The fourth stage is depression, and we’re starting to see the first stirrings of that now. As frantic efforts to twist the Mueller report around to mean what Democrats want it to mean fall apart, Trump’s opponents are starting to take the measure of the uphill struggle that will be needed to defeat an incumbent president with a passionately devoted base and a campaign fund that’s already reached gargantuan size, when the economy is booming, the anti-Trump media has discredited itself in the eyes of many voters and is shedding viewers at an impressive rate, and the Democratic party is split down the middle by bitter internal feuds. Websites on the leftward end of the blogosphere have accordingly started to post a scattering of glum essays on what it will mean if Trump wins a second term in the White House.
Off in the distance, finally, is the fifth stage, which is acceptance. Here again, it’s important not to misunderstand this stage. Acceptance doesn’t mean you have to like what’s happened. Acceptance means dealing with the fact that it’s not going to go away just because you don’t like it. It’s the process of coming to terms with the fact that the world has changed, and it has a payoff that none of the other stages have: it allows you to do something meaningful about the new reality. If you’re dealing with a terminal illness, it allows you to make the arrangements that will allow you to die with some degree of dignity and ensure that your estate is settled the way you want it. If you’re dealing with a new political reality, it allows you to find your feet again and figure out how to offer the voters what they want, instead of what you want them to want.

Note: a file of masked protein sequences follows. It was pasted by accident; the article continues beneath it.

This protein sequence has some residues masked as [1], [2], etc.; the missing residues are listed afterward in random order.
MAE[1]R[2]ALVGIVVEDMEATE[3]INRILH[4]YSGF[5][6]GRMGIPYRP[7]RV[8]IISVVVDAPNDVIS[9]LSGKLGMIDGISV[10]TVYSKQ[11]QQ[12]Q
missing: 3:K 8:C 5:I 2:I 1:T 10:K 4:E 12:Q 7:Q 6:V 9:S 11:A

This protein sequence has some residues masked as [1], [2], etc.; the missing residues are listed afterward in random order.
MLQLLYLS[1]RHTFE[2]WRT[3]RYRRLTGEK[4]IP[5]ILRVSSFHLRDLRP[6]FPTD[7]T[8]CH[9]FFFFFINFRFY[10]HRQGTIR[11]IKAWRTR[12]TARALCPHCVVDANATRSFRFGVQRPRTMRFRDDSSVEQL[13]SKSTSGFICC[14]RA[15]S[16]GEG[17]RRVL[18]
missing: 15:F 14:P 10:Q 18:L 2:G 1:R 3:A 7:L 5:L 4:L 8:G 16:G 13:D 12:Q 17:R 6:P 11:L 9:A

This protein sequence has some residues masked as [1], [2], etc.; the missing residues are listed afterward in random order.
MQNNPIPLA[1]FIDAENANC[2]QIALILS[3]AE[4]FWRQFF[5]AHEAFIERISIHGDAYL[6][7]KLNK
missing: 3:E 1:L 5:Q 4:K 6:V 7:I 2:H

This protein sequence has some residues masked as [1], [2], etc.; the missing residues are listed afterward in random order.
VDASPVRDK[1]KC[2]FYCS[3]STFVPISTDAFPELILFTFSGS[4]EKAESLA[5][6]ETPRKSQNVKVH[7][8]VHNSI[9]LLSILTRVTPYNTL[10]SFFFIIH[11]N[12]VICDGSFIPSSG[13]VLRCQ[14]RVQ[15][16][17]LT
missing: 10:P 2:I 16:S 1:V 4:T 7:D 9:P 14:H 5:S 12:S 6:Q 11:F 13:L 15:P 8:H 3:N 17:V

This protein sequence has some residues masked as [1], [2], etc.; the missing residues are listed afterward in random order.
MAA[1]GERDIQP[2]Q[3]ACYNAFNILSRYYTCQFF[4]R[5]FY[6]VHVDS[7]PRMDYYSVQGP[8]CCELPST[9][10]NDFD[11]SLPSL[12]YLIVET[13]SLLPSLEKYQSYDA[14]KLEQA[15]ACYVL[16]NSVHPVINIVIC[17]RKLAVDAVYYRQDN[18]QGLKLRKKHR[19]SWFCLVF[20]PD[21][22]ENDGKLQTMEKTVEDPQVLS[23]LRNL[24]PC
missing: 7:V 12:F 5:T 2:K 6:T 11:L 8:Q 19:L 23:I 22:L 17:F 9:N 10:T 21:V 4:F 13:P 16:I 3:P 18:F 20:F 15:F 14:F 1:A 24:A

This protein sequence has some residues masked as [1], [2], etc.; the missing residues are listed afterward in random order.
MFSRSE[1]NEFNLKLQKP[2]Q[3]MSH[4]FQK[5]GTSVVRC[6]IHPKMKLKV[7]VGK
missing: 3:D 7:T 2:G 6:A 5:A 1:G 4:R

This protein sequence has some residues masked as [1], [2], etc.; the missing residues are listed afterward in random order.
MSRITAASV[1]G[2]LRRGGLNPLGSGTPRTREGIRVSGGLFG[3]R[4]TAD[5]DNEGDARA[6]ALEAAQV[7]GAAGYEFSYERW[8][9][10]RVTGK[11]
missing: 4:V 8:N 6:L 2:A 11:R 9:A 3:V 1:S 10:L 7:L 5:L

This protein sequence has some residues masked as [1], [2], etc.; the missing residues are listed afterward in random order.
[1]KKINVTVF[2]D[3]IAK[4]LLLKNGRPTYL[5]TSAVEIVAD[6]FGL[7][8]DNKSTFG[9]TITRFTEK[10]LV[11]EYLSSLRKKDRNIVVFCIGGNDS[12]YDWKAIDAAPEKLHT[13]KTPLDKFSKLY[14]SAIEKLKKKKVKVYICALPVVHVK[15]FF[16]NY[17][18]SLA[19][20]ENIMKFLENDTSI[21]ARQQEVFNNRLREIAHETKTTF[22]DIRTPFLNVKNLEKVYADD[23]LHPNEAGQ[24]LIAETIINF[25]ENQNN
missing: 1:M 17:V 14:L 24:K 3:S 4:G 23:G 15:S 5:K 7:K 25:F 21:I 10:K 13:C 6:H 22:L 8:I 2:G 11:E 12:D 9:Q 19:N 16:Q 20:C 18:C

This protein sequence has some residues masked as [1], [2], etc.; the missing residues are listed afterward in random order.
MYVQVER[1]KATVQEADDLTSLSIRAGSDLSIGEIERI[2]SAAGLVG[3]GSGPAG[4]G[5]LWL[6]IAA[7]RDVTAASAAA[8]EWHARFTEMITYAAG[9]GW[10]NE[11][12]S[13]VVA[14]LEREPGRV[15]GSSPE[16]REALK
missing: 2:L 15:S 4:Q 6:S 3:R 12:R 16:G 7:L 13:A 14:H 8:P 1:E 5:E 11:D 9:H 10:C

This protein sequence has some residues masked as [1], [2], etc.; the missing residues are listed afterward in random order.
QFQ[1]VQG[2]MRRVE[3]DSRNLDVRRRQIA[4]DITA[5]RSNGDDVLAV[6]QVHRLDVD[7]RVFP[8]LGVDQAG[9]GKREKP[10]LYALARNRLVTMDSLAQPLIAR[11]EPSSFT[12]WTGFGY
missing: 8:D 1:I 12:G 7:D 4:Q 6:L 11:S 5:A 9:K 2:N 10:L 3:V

We live in the opening stages of just such a new political reality now. Among the best measures of the rise of the new reality is the recent flurry of denunciations of “populism” in the mainstream media. And what, pray tell, is populism? It’s the political stance that says that the majority has the right to have a voice in the making of collective decisions. The opposite of populism, though you won’t hear that mentioned in the denunciations I have in mind, is elitism: the viewpoint that only the self-proclaimed Good People have the right to a voice in decisions. That’s a core feature of the ideology that’s going to bits just now.
We can talk about the emergence of the new political reality in various ways, and I’ve explored some of them in previous posts here. The one I’d like to consider this week derives from the metaphor I’ve just used, the stages of grieving that Kübler-Ross discussed in her books. That is to say, we are talking about a death.
In a post three years ago, in the heat of the 2016 election, I described what was then dying and is now settling into rigor mortis under the label “American liberalism.” That was a flawed label, I now think, because it’s considerably too broad. American liberalism is a fabric that includes many different strands, many of which have been shoved out of sight in recent decades and some of which could well have a great deal to offer in the post-Trump future. The specific political stance I have in mind belongs to that subset of liberalism we can call progressivism—the belief that this complicated thing we call “history” has a one-way motor hardwired into it, so that it moves inevitably in the direction that liberals think it should go. At the same time, there are many flavors of progressivism, and it’s one of these in particular that has dominated political discourse in the US over the last six decades or so.